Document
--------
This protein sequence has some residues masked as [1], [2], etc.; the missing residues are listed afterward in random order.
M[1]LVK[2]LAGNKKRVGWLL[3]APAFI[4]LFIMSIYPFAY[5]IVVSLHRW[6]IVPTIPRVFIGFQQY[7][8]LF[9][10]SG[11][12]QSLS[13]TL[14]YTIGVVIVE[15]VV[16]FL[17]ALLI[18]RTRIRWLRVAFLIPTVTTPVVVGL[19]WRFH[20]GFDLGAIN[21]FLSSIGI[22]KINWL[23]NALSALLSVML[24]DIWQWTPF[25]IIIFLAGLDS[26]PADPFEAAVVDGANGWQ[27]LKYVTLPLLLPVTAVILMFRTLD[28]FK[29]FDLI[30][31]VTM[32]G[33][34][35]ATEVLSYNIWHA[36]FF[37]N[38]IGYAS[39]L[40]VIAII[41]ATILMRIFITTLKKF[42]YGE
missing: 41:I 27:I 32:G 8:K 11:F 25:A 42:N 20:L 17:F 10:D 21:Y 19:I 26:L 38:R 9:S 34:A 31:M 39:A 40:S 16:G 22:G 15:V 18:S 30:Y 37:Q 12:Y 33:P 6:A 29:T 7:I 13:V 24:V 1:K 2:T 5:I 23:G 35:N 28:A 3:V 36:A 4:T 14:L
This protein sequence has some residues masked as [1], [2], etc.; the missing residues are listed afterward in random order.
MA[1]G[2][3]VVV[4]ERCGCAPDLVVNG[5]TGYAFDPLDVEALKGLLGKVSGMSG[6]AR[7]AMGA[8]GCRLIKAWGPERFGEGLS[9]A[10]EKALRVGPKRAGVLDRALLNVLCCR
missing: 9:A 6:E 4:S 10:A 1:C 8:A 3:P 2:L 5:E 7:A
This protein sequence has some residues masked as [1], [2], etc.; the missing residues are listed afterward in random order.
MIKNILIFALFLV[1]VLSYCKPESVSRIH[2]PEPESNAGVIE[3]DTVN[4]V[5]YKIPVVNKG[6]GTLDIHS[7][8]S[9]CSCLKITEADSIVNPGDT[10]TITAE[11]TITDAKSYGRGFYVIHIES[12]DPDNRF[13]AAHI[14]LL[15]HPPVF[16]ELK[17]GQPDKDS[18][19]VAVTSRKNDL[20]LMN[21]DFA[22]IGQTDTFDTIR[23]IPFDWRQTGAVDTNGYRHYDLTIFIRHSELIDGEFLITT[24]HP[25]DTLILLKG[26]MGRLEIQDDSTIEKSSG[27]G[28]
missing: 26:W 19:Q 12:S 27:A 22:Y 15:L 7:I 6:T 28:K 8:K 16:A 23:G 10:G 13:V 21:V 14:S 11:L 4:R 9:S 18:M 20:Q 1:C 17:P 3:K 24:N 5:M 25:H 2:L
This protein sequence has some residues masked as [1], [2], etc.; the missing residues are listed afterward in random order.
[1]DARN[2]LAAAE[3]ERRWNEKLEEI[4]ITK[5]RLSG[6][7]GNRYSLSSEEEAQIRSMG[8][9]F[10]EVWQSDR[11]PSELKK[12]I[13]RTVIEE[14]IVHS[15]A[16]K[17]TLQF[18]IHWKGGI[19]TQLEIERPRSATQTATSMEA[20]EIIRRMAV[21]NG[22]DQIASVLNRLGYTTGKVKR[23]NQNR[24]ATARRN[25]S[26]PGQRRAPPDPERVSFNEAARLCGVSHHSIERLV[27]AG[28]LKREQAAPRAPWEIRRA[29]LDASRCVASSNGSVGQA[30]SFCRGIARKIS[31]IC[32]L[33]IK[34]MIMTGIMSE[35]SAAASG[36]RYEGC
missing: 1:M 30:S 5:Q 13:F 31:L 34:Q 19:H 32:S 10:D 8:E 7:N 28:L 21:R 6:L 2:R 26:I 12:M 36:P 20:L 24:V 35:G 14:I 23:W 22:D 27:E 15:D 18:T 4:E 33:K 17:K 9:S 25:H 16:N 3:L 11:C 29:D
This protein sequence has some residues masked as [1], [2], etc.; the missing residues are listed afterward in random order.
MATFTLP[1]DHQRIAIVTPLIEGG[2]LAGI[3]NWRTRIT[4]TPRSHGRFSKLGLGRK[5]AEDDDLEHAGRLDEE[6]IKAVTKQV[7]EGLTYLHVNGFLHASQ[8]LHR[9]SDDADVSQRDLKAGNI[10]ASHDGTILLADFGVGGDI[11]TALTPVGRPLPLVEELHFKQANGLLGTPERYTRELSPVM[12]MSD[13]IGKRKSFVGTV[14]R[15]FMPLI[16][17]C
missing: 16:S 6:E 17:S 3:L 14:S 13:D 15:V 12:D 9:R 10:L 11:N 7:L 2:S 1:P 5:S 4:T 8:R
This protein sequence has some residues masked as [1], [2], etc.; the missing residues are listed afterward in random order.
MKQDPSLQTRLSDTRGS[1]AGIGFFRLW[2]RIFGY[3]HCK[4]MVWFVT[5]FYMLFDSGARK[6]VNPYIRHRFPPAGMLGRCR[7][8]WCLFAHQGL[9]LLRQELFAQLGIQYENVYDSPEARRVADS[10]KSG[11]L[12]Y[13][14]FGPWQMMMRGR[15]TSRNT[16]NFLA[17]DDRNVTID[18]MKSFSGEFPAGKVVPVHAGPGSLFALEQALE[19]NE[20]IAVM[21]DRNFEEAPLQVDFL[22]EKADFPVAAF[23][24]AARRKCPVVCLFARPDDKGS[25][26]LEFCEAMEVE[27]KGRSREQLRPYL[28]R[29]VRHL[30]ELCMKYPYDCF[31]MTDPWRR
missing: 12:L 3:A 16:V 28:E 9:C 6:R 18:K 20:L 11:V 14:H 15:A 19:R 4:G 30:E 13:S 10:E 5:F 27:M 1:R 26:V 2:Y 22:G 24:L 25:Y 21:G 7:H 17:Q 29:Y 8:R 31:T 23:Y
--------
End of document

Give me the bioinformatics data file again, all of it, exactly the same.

This protein sequence has some residues masked as [1], [2], etc.; the missing residues are listed afterward in random order.
M[1]LVK[2]LAGNKKRVGWLL[3]APAFI[4]LFIMSIYPFAY[5]IVVSLHRW[6]IVPTIPRVFIGFQQY[7][8]LF[9][10]SG[11][12]QSLS[13]TL[14]YTIGVVIVE[15]VV[16]FL[17]ALLI[18]RTRIRWLRVAFLIPTVTTPVVVGL[19]WRFH[20]GFDLGAIN[21]FLSSIGI[22]KINWL[23]NALSALLSVML[24]DIWQWTPF[25]IIIFLAGLDS[26]PADPFEAAVVDGANGWQ[27]LKYVTLPLLLPVTAVILMFRTLD[28]FK[29]FDLI[30][31]VTM[32]G[33][34][35]ATEVLSYNIWHA[36]FF[37]N[38]IGYAS[39]L[40]VIAII[41]ATILMRIFITTLKKF[42]YGE
missing: 41:I 27:I 32:G 8:K 11:F 25:A 42:N 20:L 17:F 10:D 21:Y 19:I 26:L 38:R 9:S 34:A 31:M 39:A 40:S 16:G 22:G 15:V 18:S 30:Y 37:Q 12:Y 33:P 6:A 29:T 7:I 13:V 24:V 1:K 2:T 5:I 23:G 35:N 28:A 3:V 36:A 4:T 14:L
This protein sequence has some residues masked as [1], [2], etc.; the missing residues are listed afterward in random order.
MA[1]G[2][3]VVV[4]ERCGCAPDLVVNG[5]TGYAFDPLDVEALKGLLGKVSGMSG[6]AR[7]AMGA[8]GCRLIKAWGPERFGEGLS[9]A[10]EKALRVGPKRAGVLDRALLNVLCCR
missing: 9:A 6:E 4:S 10:A 1:C 8:A 3:P 2:L 5:E 7:A
This protein sequence has some residues masked as [1], [2], etc.; the missing residues are listed afterward in random order.
MIKNILIFALFLV[1]VLSYCKPESVSRIH[2]PEPESNAGVIE[3]DTVN[4]V[5]YKIPVVNKG[6]GTLDIHS[7][8]S[9]CSCLKITEADSIVNPGDT[10]TITAE[11]TITDAKSYGRGFYVIHIES[12]DPDNRF[13]AAHI[14]LL[15]HPPVF[16]ELK[17]GQPDKDS[18][19]VAVTSRKNDL[20]LMN[21]DFA[22]IGQTDTFDTIR[23]IPFDWRQTGAVDTNGYRHYDLTIFIRHSELIDGEFLITT[24]HP[25]DTLILLKG[26]MGRLEIQDDSTIEKSSG[27]G[28]
missing: 26:W 19:Q 12:S 27:A 22:Y 15:L 7:I 6:T 28:K 8:K 16:A 23:G 10:G 13:V 21:V 14:S 11:L 4:R 9:S 18:M 20:Q 1:C 17:P 3:K 24:N 5:M 25:H 2:L
This protein sequence has some residues masked as [1], [2], etc.; the missing residues are listed afterward in random order.
[1]DARN[2]LAAAE[3]ERRWNEKLEEI[4]ITK[5]RLSG[6][7]GNRYSLSSEEEAQIRSMG[8][9]F[10]EVWQSDR[11]PSELKK[12]I[13]RTVIEE[14]IVHS[15]A[16]K[17]TLQF[18]IHWKGGI[19]TQLEIERPRSATQTATSMEA[20]EIIRRMAV[21]NG[22]DQIASVLNRLGYTTGKVKR[23]NQNR[24]ATARRN[25]S[26]PGQRRAPPDPERVSFNEAARLCGVSHHSIERLV[27]AG[28]LKREQAAPRAPWEIRRA[29]LDASRCVASSNGSVGQA[30]SFCRGIARKIS[31]IC[32]L[33]IK[34]MIMTGIMSE[35]SAAASG[36]RYEGC
missing: 1:M 30:S 5:Q 13:F 31:L 34:Q 19:H 32:S 10:D 8:E 7:N 28:L 21:R 6:L 2:R 26:I 12:M 36:P 20:L 24:V 35:G 14:I 23:W 22:D 27:E 15:D 18:T 4:E 33:K 17:K 9:S 25:H 16:N 3:L 11:C 29:D
This protein sequence has some residues masked as [1], [2], etc.; the missing residues are listed afterward in random order.
MATFTLP[1]DHQRIAIVTPLIEGG[2]LAGI[3]NWRTRIT[4]TPRSHGRFSKLGLGRK[5]AEDDDLEHAGRLDEE[6]IKAVTKQV[7]EGLTYLHVNGFLHASQ[8]LHR[9]SDDADVSQRDLKAGNI[10]ASHDGTILLADFGVGGDI[11]TALTPVGRPLPLVEELHFKQANGLLGTPERYTRELSPVM[12]MSD[13]IGKRKSFVGTV[14]R[15]FMPLI[16][17]C
missing: 16:S 6:E 17:S 3:L 14:S 13:D 15:V 12:D 9:R 10:L 11:N 7:L 2:S 1:P 5:S 4:T 8:R
This protein sequence has some residues masked as [1], [2], etc.; the missing residues are listed afterward in random order.
MKQDPSLQTRLSDTRGS[1]AGIGFFRLW[2]RIFGY[3]HCK[4]MVWFVT[5]FYMLFDSGARK[6]VNPYIRHRFPPAGMLGRCR[7][8]WCLFAHQGL[9]LLRQELFAQLGIQYENVYDSPEARRVADS[10]KSG[11]L[12]Y[13][14]FGPWQMMMRGR[15]TSRNT[16]NFLA[17]DDRNVTID[18]MKSFSGEFPAGKVVPVHAGPGSLFALEQALE[19]NE[20]IAVM[21]DRNFEEAPLQVDFL[22]EKADFPVAAF[23][24]AARRKCPVVCLFARPDDKGS[25][26]LEFCEAMEVE[27]KGRSREQLRPYL[28]R[29]VRHL[30]ELCMKYPYDCF[31]MTDPWRR
missing: 12:L 3:A 16:V 28:E 9:C 6:R 18:K 20:L 11:V 14:H 15:A 19:R 4:G 30:E 13:S 10:E 5:F 27:M 1:R 26:V 2:Y 22:G 24:L 25:Y 21:G 7:H 17:Q 29:Y 8:R 31:T 23:Y